This is the fastest Qualcomm processor available, and it’s matched with a huge chunk of RAM, so the Find X2 Pro never lacks performance. The results put it ahead in tests against the Exynos-powered Galaxy S20 Plus, as well as phones with the Snapdragon 855 Plus, like the Asus ROG Phone 2.
On the early version of the phone I tested, calls were a problem. While reception was strong according to the icon and technically didn’t drop out, I often had trouble hearing the caller, and vice versa. It was intermittent, so not every call was affected, suggesting it’s a software problem. Sure enough, on the final production model, which has received several software updates since I last used it, call quality has been good and reception strong.
The Find X2 Pro has an in-display fingerprint sensor and face unlock, both of which work very well, with the face recognition usually beating the fingerprint sensor in speed. A 4,260mAh battery, which is actually two 2,130mAh cells working together, provides the juice. This setup is instrumental in making Oppo’s SuperVOOC Flash Charge 2.0 fast charging system work, and in keeping temperatures down.
Using the included 65W wired charger, the battery is charged up at a furious rate. In just 30 minutes, it shot from 0 to 100% in my repeated tests, which essentially makes overnight charging unnecessary. Put the phone on charge when you’re getting ready in the morning, and it’ll be finished before you are. Sadly, there’s no wireless charging and over the past five months I have relied on this system more, so missed it using the ceramic Find X2 Pro.
Battery life is excellent. Using the final production model for a week with varied everyday use it has never dipped below 30% at the end of the day, and with moderate use it would likely last two days. Increased reliance on video calls recently has stopped this from happening now, but even with a few hours of WhatsApp video calls, the Find X2 Pro has never needed a top-up to last from around 8 a.m. to 1 a.m.
The Oppo Find X2 Pro costs 1,100 British pounds (about $1,400 U.S.), and can be found on Amazon.com in the U.S., although not officially. In the U.K. the phone is available through Vodafone, EE, and O2, along with other online retailers. If you want to import to the U.S. Clove Technology will sell you one for $1,453. Oppo puts a two-year warranty on the device and the battery.
The Find X2 Pro is Oppo at its very best. It has all the performance we expect from a flagship phone, without the impractical flashiness of past Find models, yet still enough individuality to appeal. The screen’s stunning, the camera is excellent, and the software has improved greatly over old models.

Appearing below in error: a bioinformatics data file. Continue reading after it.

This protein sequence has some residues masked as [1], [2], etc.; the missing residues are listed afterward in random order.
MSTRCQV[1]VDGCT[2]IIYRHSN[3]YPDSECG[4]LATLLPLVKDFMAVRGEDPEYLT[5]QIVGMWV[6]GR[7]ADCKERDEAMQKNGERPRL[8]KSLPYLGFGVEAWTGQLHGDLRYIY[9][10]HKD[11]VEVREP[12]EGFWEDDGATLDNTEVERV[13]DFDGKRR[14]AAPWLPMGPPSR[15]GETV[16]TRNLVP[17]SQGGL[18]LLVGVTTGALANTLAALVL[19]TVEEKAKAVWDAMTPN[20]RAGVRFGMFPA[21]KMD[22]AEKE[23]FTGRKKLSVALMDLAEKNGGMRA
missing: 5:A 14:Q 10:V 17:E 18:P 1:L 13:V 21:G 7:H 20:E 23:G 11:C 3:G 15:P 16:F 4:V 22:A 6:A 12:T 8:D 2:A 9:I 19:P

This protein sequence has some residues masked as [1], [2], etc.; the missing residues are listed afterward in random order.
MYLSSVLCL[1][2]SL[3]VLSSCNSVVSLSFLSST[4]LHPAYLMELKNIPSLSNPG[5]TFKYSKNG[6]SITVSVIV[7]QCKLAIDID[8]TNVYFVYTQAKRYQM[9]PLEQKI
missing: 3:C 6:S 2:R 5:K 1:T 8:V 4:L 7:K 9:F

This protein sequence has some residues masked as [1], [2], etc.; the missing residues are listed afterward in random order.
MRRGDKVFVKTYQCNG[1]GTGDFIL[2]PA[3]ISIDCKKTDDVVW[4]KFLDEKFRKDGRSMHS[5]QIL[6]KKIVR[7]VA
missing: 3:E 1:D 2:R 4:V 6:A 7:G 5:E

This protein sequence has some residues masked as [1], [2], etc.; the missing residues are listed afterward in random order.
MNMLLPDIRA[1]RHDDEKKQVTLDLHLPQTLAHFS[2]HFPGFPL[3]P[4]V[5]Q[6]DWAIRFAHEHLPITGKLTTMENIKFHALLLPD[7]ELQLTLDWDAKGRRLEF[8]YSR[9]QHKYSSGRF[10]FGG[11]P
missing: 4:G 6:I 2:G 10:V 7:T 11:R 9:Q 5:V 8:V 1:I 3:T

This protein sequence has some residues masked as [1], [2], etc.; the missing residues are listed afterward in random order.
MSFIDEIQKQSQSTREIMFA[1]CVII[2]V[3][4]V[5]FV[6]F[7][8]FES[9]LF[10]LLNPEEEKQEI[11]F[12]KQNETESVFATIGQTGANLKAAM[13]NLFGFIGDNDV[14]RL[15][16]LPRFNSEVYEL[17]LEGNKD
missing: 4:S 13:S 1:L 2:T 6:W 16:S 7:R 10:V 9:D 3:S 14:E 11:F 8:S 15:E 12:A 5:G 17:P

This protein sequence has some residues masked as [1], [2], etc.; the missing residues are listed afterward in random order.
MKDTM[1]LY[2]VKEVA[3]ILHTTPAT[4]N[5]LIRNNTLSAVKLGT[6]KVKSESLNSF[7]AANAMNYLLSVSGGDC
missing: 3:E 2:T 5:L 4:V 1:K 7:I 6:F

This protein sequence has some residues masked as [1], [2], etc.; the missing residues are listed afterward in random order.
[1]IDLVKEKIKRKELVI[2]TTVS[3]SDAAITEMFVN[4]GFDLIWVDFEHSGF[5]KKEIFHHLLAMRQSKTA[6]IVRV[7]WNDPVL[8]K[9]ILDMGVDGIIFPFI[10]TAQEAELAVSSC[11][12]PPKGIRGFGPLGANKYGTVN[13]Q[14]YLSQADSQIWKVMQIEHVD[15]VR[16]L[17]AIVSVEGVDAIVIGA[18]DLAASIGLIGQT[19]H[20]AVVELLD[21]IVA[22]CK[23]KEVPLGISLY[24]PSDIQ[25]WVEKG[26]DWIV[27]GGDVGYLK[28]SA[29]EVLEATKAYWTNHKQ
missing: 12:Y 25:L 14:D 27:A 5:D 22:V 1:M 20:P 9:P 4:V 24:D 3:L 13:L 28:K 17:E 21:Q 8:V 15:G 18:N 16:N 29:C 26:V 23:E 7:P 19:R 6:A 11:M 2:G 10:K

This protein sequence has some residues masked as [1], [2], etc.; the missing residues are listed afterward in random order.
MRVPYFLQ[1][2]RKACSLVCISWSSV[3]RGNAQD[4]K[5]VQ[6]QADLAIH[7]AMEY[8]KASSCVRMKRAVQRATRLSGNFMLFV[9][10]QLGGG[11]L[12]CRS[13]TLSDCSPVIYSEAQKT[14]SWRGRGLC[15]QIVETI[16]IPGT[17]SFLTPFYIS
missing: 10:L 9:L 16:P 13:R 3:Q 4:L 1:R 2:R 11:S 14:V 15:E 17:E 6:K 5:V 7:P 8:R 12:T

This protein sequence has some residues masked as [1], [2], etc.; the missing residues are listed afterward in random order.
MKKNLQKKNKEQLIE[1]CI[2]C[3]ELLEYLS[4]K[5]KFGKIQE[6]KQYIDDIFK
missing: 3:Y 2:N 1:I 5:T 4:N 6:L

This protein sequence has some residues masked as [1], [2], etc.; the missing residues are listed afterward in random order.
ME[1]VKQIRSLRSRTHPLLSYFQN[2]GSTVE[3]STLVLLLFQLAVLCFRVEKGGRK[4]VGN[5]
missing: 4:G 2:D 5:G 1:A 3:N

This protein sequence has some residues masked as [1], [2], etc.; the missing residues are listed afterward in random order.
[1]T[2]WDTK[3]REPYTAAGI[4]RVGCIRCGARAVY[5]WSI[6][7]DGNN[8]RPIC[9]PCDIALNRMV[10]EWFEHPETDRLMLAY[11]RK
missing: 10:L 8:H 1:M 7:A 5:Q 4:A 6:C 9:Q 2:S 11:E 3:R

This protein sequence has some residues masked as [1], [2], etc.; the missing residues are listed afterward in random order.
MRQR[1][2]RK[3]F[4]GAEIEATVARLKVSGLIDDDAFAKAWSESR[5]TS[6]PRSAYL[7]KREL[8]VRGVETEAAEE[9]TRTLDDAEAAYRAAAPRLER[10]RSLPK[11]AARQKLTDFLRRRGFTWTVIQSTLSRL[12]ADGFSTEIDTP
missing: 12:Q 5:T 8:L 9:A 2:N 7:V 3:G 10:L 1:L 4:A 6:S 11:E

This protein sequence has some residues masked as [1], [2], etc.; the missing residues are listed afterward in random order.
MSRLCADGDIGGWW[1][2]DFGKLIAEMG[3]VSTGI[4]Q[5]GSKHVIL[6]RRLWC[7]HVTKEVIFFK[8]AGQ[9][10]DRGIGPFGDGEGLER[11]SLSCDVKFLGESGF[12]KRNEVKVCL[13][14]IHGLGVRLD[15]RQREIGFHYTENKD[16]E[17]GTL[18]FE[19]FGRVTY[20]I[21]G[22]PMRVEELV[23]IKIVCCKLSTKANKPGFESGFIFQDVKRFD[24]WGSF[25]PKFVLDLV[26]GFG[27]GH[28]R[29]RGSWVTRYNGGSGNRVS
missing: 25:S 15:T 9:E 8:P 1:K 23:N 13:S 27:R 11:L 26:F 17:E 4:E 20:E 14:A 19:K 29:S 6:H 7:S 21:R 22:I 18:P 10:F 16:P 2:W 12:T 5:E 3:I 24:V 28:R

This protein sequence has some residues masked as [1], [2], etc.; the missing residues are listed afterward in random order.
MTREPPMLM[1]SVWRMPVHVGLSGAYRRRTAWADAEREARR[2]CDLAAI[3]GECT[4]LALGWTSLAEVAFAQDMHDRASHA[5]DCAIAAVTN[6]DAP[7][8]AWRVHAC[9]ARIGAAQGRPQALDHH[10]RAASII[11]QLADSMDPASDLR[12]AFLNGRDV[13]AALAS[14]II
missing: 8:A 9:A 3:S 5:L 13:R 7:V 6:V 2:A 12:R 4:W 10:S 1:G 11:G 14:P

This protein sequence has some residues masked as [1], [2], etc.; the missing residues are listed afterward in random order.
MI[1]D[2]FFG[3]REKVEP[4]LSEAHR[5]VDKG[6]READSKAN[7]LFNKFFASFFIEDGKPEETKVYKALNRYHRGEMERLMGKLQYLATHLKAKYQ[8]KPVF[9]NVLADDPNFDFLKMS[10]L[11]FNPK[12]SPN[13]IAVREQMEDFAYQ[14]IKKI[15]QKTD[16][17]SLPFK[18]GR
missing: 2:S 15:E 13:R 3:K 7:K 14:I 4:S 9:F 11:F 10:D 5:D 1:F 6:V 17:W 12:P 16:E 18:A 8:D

All this comes at a high price that puts Oppo in the same space as Samsung, Apple, and Huawei. That’s deservedly so, but it remains to be seen if Oppo has the brand name recognition to attract at this level.
Yes, mostly because Oppo has priced the Find X2 Pro quite high, and you can save some money by going for three extremely well-regarded smartphones instead. The $1,000 Samsung Galaxy S20 Plus is a strong alternative with very good software, a great camera, and one of the very best screens available. However, the design is dull compared to the Find X2 Pro.
The $900 OnePlus 8 Pro is great value, and although the camera is not as versatile, the software experience is superb, plus it has both fast and wireless charging. If you aren’t fixed on buying an Android phone, the $1,000 Apple iPhone 11 Pro is our top pick for the year so far, even though a replacement is due in the near future.
With an IP68 water-resistance rating, the phone will stay relatively safe in the event of getting wet, plus the leather-backed version should remain attractive for longer since it won’t show fingerprints or be at risk from breaking like a glass rear panel. Ceramic is tougher and more scratch-resistant than glass as well if you opt for the black version.
Oppo’s track record with Android updates is not great in the past, but there’s good news on the Find X2 Pro. Oppo has announced ColorOS 11, which is built on Android 11, and said it will come to the Find X2 Pro in December 2020.
Yes. The stunning screen, excellent photo capabilities, fast charging, and 5G for future-proofing, mean the Find X2 Pro will serve you well every day for several years.